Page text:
This is the mail archive of the mailing list for the libstdc++ project.

Index Nav: [Date Index] [Subject Index] [Author Index] [Thread Index]
Message Nav: [Date Prev] [Date Next] [Thread Prev] [Thread Next]
Other format: [Raw text]

Re: Getting Apple's libstdc++ debug mode into the FSF tree

On Tuesday, July 15, 2003, at 9:00PM, Loren James Rittle wrote:
Please note that your usage looks like that covered by multilibs.  If
so, the option name must start with `-m' AFAIK.  We have resisted
multilibing libstdc++-v3 over the years by making sure that all new
features and updating of old features which were keyed by macros allow
mix-n-matching at link time without introducing hard-to-debug crashes.
I don't know if multilibing addresses the next issue I will now raise.

Unfortunately, mix-n-match at link time is _very_ hard to support for this problem, because the size of library-defined types (e.g., std::basic_string<...>) changes between debug and production mode. std::basic_string is especially problematic because it is used in many parts of the library. The real killers are compiled virtual functions that return std::basic_string<> instances, such as std::collate<char>::do_transform. Here we have:
1) A function instantiated in libstdc++, so it code cannot change at all between debug and release mode.
2) A return type that changes size between debug and release mode.
3) A virtual function, so users must be able to duplicate the exact signature.

I've made several attempts at mix-and-match linking, none of which has been able to handle this particular case. I've more recently been considering if it is worth providing a 90% debugging solution that does allow mix-n-match linking, because the feature is so often requested.

Some ideas (some practiced, some not):

(1) An external reference to either name A or name B is inserted into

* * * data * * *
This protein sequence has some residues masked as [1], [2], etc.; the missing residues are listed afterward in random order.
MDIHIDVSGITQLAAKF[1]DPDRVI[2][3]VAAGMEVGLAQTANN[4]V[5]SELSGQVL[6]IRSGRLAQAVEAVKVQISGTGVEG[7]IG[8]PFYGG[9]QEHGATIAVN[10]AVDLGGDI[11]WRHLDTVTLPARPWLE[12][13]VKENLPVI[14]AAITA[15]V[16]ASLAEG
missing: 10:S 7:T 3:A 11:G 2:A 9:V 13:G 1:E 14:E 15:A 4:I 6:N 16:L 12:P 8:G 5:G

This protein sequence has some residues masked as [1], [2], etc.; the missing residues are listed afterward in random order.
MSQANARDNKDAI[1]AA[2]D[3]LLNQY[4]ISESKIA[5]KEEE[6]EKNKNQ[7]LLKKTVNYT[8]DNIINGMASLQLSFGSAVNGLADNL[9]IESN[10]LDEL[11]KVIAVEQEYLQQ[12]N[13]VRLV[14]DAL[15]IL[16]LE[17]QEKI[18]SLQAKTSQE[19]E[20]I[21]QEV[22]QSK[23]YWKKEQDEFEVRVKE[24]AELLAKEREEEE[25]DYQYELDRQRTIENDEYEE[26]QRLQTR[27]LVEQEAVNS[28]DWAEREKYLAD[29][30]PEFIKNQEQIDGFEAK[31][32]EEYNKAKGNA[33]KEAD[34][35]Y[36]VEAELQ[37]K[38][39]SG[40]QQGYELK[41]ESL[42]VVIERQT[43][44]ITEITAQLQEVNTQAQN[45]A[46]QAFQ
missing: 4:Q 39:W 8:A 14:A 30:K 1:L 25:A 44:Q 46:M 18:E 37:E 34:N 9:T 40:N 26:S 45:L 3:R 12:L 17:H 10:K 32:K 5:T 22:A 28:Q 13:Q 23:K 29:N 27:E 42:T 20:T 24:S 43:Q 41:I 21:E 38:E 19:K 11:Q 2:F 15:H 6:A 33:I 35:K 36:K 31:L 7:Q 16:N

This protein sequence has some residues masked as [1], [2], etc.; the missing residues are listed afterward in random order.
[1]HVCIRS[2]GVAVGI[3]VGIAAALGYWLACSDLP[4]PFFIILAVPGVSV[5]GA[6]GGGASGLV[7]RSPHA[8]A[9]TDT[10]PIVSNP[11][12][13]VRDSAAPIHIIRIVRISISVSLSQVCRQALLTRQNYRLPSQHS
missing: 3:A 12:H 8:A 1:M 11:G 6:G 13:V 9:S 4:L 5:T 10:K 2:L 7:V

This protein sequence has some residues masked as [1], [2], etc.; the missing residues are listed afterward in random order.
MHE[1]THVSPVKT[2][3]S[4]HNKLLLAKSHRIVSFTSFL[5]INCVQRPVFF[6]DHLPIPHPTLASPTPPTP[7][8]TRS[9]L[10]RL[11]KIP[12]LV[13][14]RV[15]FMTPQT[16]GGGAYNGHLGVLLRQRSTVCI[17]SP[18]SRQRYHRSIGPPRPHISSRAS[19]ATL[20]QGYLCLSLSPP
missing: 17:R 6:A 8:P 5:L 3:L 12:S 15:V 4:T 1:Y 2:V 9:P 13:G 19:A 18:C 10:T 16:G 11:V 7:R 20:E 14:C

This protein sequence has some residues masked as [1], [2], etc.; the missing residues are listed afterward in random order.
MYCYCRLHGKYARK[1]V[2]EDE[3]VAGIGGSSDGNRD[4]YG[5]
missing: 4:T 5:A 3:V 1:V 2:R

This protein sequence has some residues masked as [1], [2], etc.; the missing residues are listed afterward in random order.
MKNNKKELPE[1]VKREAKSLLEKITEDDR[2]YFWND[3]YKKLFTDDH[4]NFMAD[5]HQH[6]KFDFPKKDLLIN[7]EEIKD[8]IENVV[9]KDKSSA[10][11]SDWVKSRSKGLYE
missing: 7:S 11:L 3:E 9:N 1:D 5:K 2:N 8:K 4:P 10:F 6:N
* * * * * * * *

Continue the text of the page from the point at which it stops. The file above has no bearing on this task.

each C++ object file which included any C++ header where it matters
based on presence of macro.  A is only defined in production
libstdc++.  B is only defined in debug libstdc++.  Both names are in
our library implementation namespace.

Unless through some trickery, both libraries get linked in. This is actually quite likely, I think, so we should avoid this option.

(2) An external symbol reference that changes size based on presence
of your macro.  The correctly keyed match is present in the related

We're probably stuck with this option :(

(3) What we did for threading support in the library (here we pay a
small price to use the indirection provided by the gthr abstraction
layer and its dynamic decision of when to use the mutex).

This would be very expensive for the debug mode, because release-mode objects would have to be large enough to store the extra data required in debug mode. For instance, a vector iterator in release mode is generally 4 bytes, but in debug mode it jumps to 20 bytes.

(4) (For grins, I include:) Implement Plan 9 header/linker semantics
in GNU ld and all other linkers ever used with gcc.  That was quite an
innovation IMHO...

:) Doug

Index Nav: [Date Index] [Subject Index] [Author Index] [Thread Index]
Message Nav: [Date Prev] [Date Next] [Thread Prev] [Thread Next]